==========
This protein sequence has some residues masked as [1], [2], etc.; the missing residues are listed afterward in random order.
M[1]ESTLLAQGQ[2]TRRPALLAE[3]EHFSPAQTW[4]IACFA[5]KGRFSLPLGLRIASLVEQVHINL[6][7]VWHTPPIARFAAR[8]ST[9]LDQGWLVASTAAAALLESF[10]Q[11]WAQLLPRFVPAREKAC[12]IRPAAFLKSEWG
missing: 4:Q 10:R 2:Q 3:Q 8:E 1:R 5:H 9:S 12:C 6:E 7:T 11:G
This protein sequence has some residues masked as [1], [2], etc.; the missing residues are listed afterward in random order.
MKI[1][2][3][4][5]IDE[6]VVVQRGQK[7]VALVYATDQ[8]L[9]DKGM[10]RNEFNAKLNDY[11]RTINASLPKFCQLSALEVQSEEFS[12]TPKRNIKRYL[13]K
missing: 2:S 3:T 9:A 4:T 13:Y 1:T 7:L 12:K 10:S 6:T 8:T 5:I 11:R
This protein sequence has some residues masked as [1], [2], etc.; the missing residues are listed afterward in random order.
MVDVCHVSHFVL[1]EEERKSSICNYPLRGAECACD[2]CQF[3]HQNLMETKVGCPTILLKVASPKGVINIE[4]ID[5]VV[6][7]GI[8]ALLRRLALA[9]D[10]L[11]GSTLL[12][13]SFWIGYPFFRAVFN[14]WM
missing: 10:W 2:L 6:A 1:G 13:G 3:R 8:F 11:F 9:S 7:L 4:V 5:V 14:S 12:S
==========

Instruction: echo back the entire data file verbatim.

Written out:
This protein sequence has some residues masked as [1], [2], etc.; the missing residues are listed afterward in random order.
M[1]ESTLLAQGQ[2]TRRPALLAE[3]EHFSPAQTW[4]IACFA[5]KGRFSLPLGLRIASLVEQVHINL[6][7]VWHTPPIARFAAR[8]ST[9]LDQGWLVASTAAAALLESF[10]Q[11]WAQLLPRFVPAREKAC[12]IRPAAFLKSEWG
missing: 4:Q 10:R 2:Q 3:Q 8:E 1:R 5:H 9:S 12:C 6:E 7:T 11:G
This protein sequence has some residues masked as [1], [2], etc.; the missing residues are listed afterward in random order.
MKI[1][2][3][4][5]IDE[6]VVVQRGQK[7]VALVYATDQ[8]L[9]DKGM[10]RNEFNAKLNDY[11]RTINASLPKFCQLSALEVQSEEFS[12]TPKRNIKRYL[13]K
missing: 2:S 3:T 9:A 4:T 13:Y 1:T 7:L 12:K 10:S 6:T 8:T 5:I 11:R
This protein sequence has some residues masked as [1], [2], etc.; the missing residues are listed afterward in random order.
MVDVCHVSHFVL[1]EEERKSSICNYPLRGAECACD[2]CQF[3]HQNLMETKVGCPTILLKVASPKGVINIE[4]ID[5]VV[6][7]GI[8]ALLRRLALA[9]D[10]L[11]GSTLL[12][13]SFWIGYPFFRAVFN[14]WM
missing: 10:W 2:L 6:A 1:G 13:G 3:R 8:F 11:F 9:S 7:L 4:V 5:V 14:S 12:S